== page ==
The day I found out about the death of Ahmaud Arbery was two full months after he was killed. I wept as I pored over the stories covering his murder, watched the video several times, read people’s reactions. I shared from my heart via social media that as long as we remain silent, things like this will continue to happen. I implored anyone who would read my words to leverage their privilege to stop the oppression existing in our own backyard. The words clearly resonated with many; to date, that post has been shared just shy of 17,000 times.
Since then, I have fielded messages, friend requests, and conversations that I didn’t expect to be having; the leader of the Tulsa chapter of Black Lives Matter reached out, a Nigerian man wrote and told me about the hate that is rampant there too, a man living in Kentucky shared that he had been crying all day and didn’t know what to tell his kids.
I was sharing with a friend how overwhelming it has been, fielding these conversations, not knowing what to say, wanting to be an encouragement, a voice of lament, of hope. I found myself exhausted and confused and desperate.
Then, last night, watching a popular TV show from the 80s, a blatantly racist story line comes up. Gaping, I looked at my husband and said, “This is OUR generation. This isn’t something that existed hundreds of years ago and is over. This is happening now.” The truth is, I already knew that. From reading books like Just Mercy by Bryan Stevenson, and talking to people in my community, and listening to thought leaders share their realities of what it’s like to be black in America, and from reading story after story about the Ahmaud Arberys and Trayvon Martins in our country– from all of this and more, I know systemic and personal racism is alive and well in our country.
But here I was, sharing how overwhelming these conversations have been. Conversations I had been having for 14 days. Conversations about a battle that has been raging for over 400 years.
What a picture of endurance… A nation that forces immigration then denies citizenship to people of color. The bloodiest war in US history. The Supreme Court rules that separate could be equal. Films are made garnering sympathy for the so called “white plight” and implying that slaves were well treated and loved their masters. Desegregation efforts met with devastating violence. Hundreds of thousands march on Washington and from Selma to Montgomery. Hate crimes abound. Humanity denied repeatedly, to this day.
And still, they stand and fight.
“Alongside the litany of suffering that marks the black experience, there is a chant that grows in power in times of crisis. It is in the spirituals and the blues, in hip-hop, soul and gospel music. It is in black poetry, fiction and film. This is a chorus of defiant joy, a refusal to let fear stifle hope.”“Ahmaud Arbery and the America That Doesn’t Exist,” Dr. Esau McCaulley, Assistant Professor at Wheaton College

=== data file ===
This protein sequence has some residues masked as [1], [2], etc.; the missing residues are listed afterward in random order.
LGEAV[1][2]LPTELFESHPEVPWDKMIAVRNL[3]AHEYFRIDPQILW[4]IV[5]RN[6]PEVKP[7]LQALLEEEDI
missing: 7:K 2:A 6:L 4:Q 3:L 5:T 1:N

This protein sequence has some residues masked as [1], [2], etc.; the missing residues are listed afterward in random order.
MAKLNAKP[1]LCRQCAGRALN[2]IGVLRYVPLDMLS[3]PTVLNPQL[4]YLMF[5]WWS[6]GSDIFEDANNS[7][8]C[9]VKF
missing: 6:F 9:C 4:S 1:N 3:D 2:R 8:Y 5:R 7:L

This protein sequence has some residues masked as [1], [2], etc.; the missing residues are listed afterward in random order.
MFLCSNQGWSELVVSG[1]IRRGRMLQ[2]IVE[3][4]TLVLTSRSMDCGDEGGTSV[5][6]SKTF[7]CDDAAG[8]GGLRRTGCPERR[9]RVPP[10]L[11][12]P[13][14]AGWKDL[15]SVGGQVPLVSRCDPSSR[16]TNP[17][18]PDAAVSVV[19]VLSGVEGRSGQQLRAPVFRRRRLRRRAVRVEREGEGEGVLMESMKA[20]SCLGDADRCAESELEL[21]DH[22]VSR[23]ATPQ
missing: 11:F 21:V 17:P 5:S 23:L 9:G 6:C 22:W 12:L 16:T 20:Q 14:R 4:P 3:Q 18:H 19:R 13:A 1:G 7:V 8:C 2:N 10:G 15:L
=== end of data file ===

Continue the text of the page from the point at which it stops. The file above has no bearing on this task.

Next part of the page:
Individuals live this reality and fight back everyday. Organizations and movements like the NAACP, Black Lives Matter, and Be the Bridge continue to do this work. They fight for rights for all. They fight against social brokenness and systemic injustice. They fight to affirm their humanity.
When white people compare the loss of their rights during this pandemic to the rights that were fought for during the Civil Rights Movement, the rights that are still being fought for… When a white woman is arrested at the park for trespassing and refusing to leave the area and is called the “Rosa Parks of our generation”… When words like “oppression and “basic freedoms” are used to describe our current situation, it shows me just how blind we are to what it really looks like to face oppression and injustice everyday. We have no idea.
“We all have stories whereby we are justified, whereby our side is proven to be the right side. But when it turns out those stories don’t square with reality, what then? Do you tell the truer story, or do you clutch at that old story, like a drowning man clutching at a cinder block?
The right stories have the power to align us with reality–a reality that none of us invented, that continues to exist whether we choose to believe it or not.”Truer Stories and a Better America, Dr. Jonathan Rogers
I know it’s difficult, but it’s time that reality was called out and given a long and hard look. It’s time for the truer stories, the right stories to be told.
No more making excuses.
No more saying this is only an issue because we keep talking about it.
No more blindness, intentional or otherwise.
No more shirking responsibility.
No more denial.
No more silence.
Let us open our eyes and ears before our mouths. Let empathy lead us as we lament together. May we not just be allies, but accomplices in this centuries old fight. May we be the generation that sees real change.
May it start with me.
Photo by Nicholas Kampouris on Unsplash